Summary

Using evidence from your research to make user-centred design decisions.


User research activities will generate a lot of data. This only becomes valuable when it’s organised and interpreted in context of the design.

What an insight is

An insight is a statement of something you’ve learned about your users’ behaviours, motivations or life experiences. Insights help you decide what you should do next.

The data gathered through user research – even if it’s something you’ve directly observed – is not an insight in itself.

Useful insights come from viewing a problem from multiple perspectives and by doing thorough analysis of different data sources to interpret meaning. The process of translating data into concise findings is called sensemaking.

Types of data that can inform insights

The following types of data can inform insights and are examples of looking at data from different perspectives.

Find more information about how to help teams learn about users.

What people have told you

This could be information like feedback, interviews, focus groups or complaints records.

What you’ve observed

You may have seen examples in observations, market research or service usage data.

Organisational and policy goals

There may be useful insights embedded within an organisational strategy, legislation or legal documents.

How to develop actionable insight

Some key questions will help you shape your plans. These questions are the starting point for planning user research that will inform the design of services, digital products, content and policy.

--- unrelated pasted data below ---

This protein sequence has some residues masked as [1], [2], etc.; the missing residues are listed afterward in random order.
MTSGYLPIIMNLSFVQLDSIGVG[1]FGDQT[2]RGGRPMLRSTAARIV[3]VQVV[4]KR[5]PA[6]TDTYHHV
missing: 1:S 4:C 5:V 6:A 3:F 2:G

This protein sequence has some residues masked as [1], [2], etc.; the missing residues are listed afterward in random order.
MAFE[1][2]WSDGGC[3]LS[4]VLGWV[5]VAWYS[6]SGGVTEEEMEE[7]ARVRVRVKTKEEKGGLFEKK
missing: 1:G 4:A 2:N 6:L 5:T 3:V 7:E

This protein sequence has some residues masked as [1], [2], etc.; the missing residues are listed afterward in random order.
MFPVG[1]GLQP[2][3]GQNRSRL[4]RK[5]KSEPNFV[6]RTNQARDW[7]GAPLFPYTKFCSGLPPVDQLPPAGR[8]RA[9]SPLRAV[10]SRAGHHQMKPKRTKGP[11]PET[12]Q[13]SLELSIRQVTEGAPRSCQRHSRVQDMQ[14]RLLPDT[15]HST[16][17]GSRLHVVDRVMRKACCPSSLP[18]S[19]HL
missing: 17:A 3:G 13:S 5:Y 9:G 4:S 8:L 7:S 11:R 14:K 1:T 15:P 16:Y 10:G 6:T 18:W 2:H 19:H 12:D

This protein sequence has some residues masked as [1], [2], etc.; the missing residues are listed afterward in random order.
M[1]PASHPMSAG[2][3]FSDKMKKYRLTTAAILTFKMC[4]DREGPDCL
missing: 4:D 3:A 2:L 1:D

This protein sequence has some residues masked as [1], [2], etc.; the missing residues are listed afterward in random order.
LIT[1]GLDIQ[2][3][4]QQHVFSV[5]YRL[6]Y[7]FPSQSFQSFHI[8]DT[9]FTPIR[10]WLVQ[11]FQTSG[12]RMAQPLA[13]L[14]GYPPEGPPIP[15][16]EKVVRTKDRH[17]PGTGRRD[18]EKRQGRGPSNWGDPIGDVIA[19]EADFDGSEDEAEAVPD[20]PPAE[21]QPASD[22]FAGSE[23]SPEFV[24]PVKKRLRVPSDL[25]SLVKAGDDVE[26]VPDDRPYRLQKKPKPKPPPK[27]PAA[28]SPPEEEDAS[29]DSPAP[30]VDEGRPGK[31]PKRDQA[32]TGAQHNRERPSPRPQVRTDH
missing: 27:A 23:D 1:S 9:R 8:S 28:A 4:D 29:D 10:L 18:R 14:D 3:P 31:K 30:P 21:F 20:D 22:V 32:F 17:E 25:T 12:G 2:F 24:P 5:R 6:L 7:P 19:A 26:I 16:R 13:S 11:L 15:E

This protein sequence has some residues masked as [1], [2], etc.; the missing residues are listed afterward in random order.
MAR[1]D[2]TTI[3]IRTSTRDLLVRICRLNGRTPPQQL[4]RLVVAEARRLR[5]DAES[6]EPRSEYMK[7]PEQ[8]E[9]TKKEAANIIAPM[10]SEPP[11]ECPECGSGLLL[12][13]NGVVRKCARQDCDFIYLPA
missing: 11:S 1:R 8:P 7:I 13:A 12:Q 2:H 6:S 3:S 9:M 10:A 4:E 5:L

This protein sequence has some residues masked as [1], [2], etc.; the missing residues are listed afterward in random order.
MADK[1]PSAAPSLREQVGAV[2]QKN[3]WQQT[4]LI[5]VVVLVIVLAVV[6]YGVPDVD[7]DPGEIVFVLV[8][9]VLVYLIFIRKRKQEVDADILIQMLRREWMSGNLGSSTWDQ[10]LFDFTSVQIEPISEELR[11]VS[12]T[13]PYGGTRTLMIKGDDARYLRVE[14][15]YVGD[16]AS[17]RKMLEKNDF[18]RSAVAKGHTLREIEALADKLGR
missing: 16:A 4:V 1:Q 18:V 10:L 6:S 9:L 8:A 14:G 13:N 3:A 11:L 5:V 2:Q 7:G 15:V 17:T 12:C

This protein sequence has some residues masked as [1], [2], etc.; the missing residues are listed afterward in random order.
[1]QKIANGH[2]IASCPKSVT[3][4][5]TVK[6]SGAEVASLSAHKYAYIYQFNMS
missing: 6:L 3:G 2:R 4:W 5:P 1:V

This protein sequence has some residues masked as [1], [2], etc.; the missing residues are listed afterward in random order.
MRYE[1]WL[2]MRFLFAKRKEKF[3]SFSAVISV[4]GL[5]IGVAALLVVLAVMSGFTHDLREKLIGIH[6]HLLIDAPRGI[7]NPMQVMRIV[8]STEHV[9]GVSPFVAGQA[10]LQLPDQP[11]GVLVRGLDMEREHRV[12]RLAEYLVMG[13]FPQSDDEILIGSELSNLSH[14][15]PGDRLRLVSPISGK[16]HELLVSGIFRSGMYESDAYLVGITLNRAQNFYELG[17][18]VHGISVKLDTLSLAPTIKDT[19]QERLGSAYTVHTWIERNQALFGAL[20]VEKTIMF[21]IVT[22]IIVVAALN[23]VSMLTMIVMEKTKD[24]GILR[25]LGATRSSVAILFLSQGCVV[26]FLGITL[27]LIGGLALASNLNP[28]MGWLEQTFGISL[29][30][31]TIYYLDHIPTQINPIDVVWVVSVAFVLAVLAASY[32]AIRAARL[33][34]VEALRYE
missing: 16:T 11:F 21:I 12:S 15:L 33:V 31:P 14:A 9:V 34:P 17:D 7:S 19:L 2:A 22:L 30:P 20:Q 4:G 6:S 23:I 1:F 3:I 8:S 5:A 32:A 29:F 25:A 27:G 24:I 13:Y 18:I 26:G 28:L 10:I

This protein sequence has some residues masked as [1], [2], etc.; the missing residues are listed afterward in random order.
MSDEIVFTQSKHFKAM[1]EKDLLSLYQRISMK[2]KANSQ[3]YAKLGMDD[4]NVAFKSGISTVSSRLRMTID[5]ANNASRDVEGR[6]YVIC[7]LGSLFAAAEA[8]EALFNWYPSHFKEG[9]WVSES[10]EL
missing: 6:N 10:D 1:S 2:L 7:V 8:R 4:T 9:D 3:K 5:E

What you need to find out

Develop research questions in collaboration with the team you’re working with. Challenge your own assumptions by testing them widely with stakeholders and users if appropriate. Your research questions will start broad in the early stages of design, but they’ll evolve as you learn.

Read more about planning user research.

Who you should involve

Find out who your users are and who can help you answer the most important research questions. Look beyond the most obvious or largest proportional groups to find potential ‘could be’ users.

Read more about identifying and finding users.

How you’ll produce evidence

Decide on the most appropriate research activity that will help you explore the questions you’ve identified. Do you need to speak to people individually, in a group, or observe their behaviour? Think about what evidence you’ll produce by doing this research. Plan time for collaborative sensemaking to make your research usable and relevant.

Using evidence to make decisions

Decide early on how you’ll document and share the outputs of the research activity. Who needs to see it and what formats will help them understand the findings? Share what you’ve learned widely for more impact.

Read more about communicating findings